Remicade Infusion for Rheumatoid Arthritis Cost, Side Effects, and Dosage

What Sould You Know about Remicade Rheumatoid Arthritis?

What is Remicade (infliximab)?

Remicade is an antibody that blocks the effects of tumor necrosis factor alpha (TNF-alpha). TNF- alpha is a substance that is produced by cells of the body and that has an important role in promoting inflammation. Basically, TNF-alpha acts like a messenger that summons the immune cells of inflammation to participate in the inflammation.

By blocking the action of TNF-alpha, Remicade reduces the inflammation and its accompanying signs and symptoms. Remicade does not cure rheumatoid arthritis. However, studies have demonstrated that Remicade can inhibit the progress of joint destruction from rheumatoid arthritis.

Why Is Remicade (infliximab) Recommended for Rheumatoid Arthritis?

Your rheumatoid arthritis is causing you daily pain and stiffness in your fingers, wrists, and knees. It is difficult for you to dress and care for yourself. You've tried numerous traditional medications, which have failed to improve your conditions and the threat of permanent joint damage is lurking. Your doctor recommends a new treatment for your aggressive rheumatoid arthritis. The treatment is given directly into your veins (intravenously or IV) and is extremely expensive, but side effects are uncommon. The brand name for Remicade is infliximab.

What Other Drugs Can be Added to Remicade?

Remicade can either be used alone or is often combined with methotrexate (Rheumatrex, Trexall) for treating rheumatoid arthritis in people who have not adequately responded to methotrexate alone. In these people, the drug is used to prevent joint damage that is caused by rheumatoid arthritis.

How Much Does Remicade Cost?

A single dose of Remicade can cost from $1,300 to $2,500. The first step is determining insurance coverage for the infusion. Medicare does cover Remicade infusions. Most insurance companies require "pre-approval" for coverage. Therefore, the doctor's office must explain to the insurance company what drug is being given, what other treatments have been tried, and why the new treatment is recommended (typically via a standard form). HMO coverage depends on the individual HMO and the particular agreement with the treating doctor. Any balance of the charges and/or co-pays should be understood prior to beginning treatment.

What Are the Side Effects of Remicade?

The most common side effects of Remicade are:

(While this is the generally reported list, in my experience, rash and headaches have been the more common side effects. Nevertheless, other side effects can occur and more are listed below.)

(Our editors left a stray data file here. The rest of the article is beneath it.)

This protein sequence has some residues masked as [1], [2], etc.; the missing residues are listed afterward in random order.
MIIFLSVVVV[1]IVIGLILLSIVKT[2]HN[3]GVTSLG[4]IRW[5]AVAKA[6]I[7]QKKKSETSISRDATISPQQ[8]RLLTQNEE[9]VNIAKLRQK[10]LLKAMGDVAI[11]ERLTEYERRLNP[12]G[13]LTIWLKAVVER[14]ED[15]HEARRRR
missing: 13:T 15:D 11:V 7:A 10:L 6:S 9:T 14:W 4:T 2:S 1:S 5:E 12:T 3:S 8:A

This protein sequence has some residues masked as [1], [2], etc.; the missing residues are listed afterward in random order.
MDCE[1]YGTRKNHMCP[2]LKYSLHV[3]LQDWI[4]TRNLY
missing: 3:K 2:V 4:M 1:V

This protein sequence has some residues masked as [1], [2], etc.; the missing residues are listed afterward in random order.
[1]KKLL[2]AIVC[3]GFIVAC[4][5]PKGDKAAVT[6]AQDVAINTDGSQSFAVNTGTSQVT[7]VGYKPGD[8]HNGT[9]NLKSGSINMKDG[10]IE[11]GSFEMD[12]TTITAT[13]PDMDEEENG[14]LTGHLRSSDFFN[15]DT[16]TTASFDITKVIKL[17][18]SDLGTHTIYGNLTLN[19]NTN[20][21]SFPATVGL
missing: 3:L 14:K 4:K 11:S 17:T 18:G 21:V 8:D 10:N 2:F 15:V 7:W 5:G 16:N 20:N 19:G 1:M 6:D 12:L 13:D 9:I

Side effects shortly after the infusion may include:

These reactions could indicate an allergy to the drug. They are more common among patients who develop antibodies to Remicade and are less likely to occur in patients who are taking drugs that suppress the immune system, such as methotrexate. Remicade is discontinued if serious reactions occur.

Serious infections have been reported with other drugs that block TNF- alpha and infections have been reported during treatment with Remicade. Therefore, Remicade should not be used in patients with serious infections. Moreover, Remicade treatments should be discontinued if a serious infection develops during treatment.

What Is the Dose for Remicade?

The recommended dose of Remicade for the treatment of rheumatoid arthritis is 3 mg/kg as a single dose. This means that the amount of each dose is based on the weight of the patient. Therefore, infusions can be more expensive for heavier persons because more Remicade is used. The initial dose should be followed by additional 3 mg/kg doses two and six weeks after the first dose. Thereafter, the maintenance dose is 3 mg/kg every eight weeks.

How Long Does a Remicade Infusion Take?

Remicade is typically given in the outpatient setting of the doctor's office.

A nurse or assistant mixes the powdered form of the Remicade with sterile water. The solution is injected into a large bag of sterile clear water for the infusion. Tubing is connected to the bag and the bag is attached atop an IV pole. The nurse then applies a tourniquet over an arm that has a visible vein. The vein is rubbed with alcohol and a fine needle catheter is inserted into the vein. (A catheter is a plastic tube with an attachment on one end into which tubing can be attached. This poke into the vein to insert the catheter is very similar to the feeling of having blood drawn.)

The IV tubing is attached to the catheter, the tourniquet is released, and the stop-clamp is opened to allow the fluid to drain from the bag into the vein.

The infusion is dripped in slowly, usually over about 2 hours. Because of the long infusion time, it is best for patients to use the restroom prior to the infusion. It is also convenient for patients to bring reading materials to occupy them during the infusion. (I have business people who bring in their laptops and actually work on their computers during the infusion!) During the infusion, the nurse record blood pressure readings that are taken at several intervals and any symptoms. After the IV bag is empty, the nurse removes the tape that was securing the catheter and then slip out the catheter and that's it! (This is painless.)

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McInnes, I.B., and G. Schett. "Mechanisms of Disease: The Pathogenesis of Rheumatoid Arthritis." N Engl J Med 365 (2011): 2205-2219.